Or, there could be another reason. Whatever the case, it’s your job to search for the part you might play.

Q. If I had been locked in a closet for the first ten years of my life, surely I could blame my parents if I became neurotic? It would be galling to have to look for the part I played in being neurotic!’

You would have every right to be angry and blaming – that’s part of healing. But blaming your parents for your misery until you die won’t help. To get over your ordeal, at some stage you would have to cease blaming and look at the part you play in the pain you feel.
‘So you want me to look for the part I play in my suffering?’

Yes, without the self-blame. Because it could help with your healing.
‘How?’

If, for example, you find that you are avoiding seeking help, or dwelling on the incident, or maintaining the rage, you might choose to change that behaviour.
‘So the closet-lockers get off the hook?’

They’re not absolved. But you need to heal. By looking for the part you play in your suffering you will get closer to healing.



Q. ‘If I look for the part I played every time something goes wrong, I will feel burdened.’

On the contrary, you will feel lighter and stronger, and far more resilient, because you will find that the solution to many of your problems rests with you. That’s empowering. It’s the people who refuse to see the part they play in their troubles who feel burdened, because they encounter the same problems over and over. They have given away their power.



Lloyd: ’I taught her, but she still can’t do it.’ 

Can you see Lloyd’s mistake? What if Lloyd instead asked himself, ‘She still can’t do it. What part did I play? Did I spend enough time with her to ensure she learned the task properly?’
Lloyd might then be prompted to ask himself, ‘What is another way I can teach her? How can I ensure she learns?’

By looking for the part he played, Lloyd is closer to achieving his aim.

Jenny: ‘His antics spoilt my night.’

Can you see how Jenny disempowers herself with that sentence?
 But notice what happens when she looks for the part she played: ‘Why did I allow that to happen? What could I have done to prevent it? What can I do to ensure it doesn’t happen again?’



Wayne: ‘My boss ruined my day.’  
 Weak, hey? But what happens when Wayne looks for the part he played:
 ‘Did I allow it to happen? No. There is nothing to suggest that I consented in anyway to that.’
 ‘Could I have done anything differently? No, my boss would have done the same thing anyway.’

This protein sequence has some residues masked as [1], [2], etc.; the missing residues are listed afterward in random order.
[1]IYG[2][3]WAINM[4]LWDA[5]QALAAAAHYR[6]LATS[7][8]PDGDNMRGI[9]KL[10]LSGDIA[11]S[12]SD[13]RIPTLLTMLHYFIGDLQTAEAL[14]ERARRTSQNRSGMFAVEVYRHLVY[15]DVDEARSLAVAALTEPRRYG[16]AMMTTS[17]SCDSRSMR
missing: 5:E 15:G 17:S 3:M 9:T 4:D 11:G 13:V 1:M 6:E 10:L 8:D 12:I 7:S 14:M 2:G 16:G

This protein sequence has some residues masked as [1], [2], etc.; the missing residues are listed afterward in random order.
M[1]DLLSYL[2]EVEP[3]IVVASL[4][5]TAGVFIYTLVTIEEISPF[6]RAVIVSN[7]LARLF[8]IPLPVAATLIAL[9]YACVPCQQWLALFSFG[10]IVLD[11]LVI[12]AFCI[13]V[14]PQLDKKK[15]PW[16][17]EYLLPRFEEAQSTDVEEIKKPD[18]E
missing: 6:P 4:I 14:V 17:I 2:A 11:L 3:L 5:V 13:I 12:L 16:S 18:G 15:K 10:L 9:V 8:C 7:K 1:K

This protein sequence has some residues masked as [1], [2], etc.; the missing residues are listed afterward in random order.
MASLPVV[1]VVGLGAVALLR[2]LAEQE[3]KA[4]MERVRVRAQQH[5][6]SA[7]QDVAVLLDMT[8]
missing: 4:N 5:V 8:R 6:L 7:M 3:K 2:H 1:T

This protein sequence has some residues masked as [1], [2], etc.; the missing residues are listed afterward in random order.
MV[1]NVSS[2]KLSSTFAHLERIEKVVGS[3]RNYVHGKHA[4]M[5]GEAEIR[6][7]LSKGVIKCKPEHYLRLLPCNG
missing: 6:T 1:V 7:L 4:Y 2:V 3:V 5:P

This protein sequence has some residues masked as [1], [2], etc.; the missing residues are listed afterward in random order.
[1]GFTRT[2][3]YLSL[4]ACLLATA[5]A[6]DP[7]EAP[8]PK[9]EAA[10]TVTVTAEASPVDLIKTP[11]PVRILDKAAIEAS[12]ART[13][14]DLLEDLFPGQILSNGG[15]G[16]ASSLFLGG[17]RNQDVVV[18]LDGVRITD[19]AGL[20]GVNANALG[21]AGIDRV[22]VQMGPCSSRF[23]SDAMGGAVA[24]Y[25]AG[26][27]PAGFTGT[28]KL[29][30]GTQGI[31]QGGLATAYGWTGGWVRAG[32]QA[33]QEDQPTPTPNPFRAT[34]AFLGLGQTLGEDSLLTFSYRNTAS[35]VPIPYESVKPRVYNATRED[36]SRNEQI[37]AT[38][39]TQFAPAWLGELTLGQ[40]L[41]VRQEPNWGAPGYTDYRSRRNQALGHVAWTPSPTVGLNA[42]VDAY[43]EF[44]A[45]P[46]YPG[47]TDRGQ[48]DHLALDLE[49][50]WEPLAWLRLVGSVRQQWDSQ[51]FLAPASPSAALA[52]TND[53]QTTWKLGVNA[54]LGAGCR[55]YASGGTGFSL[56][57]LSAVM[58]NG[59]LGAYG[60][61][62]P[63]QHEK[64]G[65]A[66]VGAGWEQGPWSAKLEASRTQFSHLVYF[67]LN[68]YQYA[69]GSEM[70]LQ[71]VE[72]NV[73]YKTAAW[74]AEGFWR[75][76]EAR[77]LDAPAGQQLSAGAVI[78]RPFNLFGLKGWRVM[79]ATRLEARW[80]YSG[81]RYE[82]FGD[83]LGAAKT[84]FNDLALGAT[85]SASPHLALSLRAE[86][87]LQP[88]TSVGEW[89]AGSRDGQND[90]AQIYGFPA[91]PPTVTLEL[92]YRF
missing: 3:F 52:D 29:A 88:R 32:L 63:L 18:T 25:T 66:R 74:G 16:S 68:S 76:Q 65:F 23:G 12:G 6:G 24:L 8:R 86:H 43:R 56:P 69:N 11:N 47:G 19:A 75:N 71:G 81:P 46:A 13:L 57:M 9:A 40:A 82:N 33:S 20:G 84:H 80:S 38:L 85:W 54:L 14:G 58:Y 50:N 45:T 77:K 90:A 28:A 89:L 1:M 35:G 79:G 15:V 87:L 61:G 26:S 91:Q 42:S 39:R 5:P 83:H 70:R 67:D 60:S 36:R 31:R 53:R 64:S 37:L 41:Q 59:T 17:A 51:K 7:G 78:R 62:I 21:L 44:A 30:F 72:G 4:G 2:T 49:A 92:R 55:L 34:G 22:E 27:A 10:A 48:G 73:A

‘What could I do to ensure it doesn’t happen again? Nothing. I can’t think of anything.’

So, Wayne looked for the part he played in the shemozzle and found he had played no part. But importantly, he looked for it. We don’t always find a part that we play. Wayne may be unable to fix this particular problem with that approach, but if Wayne lives his life that way he will benefit considerably. He will significantly add to his inner authority.



‘Take your life in your own hands, and what happens? A terrible thing: no one to blame.’

Erica Jong.

Looking for the part we play is often not easy.

I can think of times when I looked for the part I played and didn’t find one. Then years later I looked again, and found I had played a part after all. I hadn’t looked hard enough the first time.
 For example, I was once in a discussion with two friends and asked a question I believed to be fair and important. The result: The friendship ended. I looked to see the part I played and decided I had played no part. After all, the question needed to be asked.

Years later I looked a little deeper, and realised I had played a part: I should have asked the question tactfully, and discreetly. I had played a big part in the demise of our friendship after all.

Exercise:
Complete the following sentences by looking for the part you played.
Example: Instead of:  ‘They cheated me out of my money’, try ‘I inadvertently let them to cheat me, and in future I can check applicants’ references to ensure I am not cheated that way again.’


Your turn:

They pressured me into doing it.’

. . . . . . . and in future I can . . . . . . to ensure it doesn’t happen again.’



‘They treat me badly,’
. . . . . and in future I can . . . . . . . . to ensure it doesn’t happen again.’

‘No one takes me seriously.’



‘He stole from me.’



‘You make me feel like dirt.’



‘I failed the test because you distracted me.’



‘I fixed it but it keeps breaking.’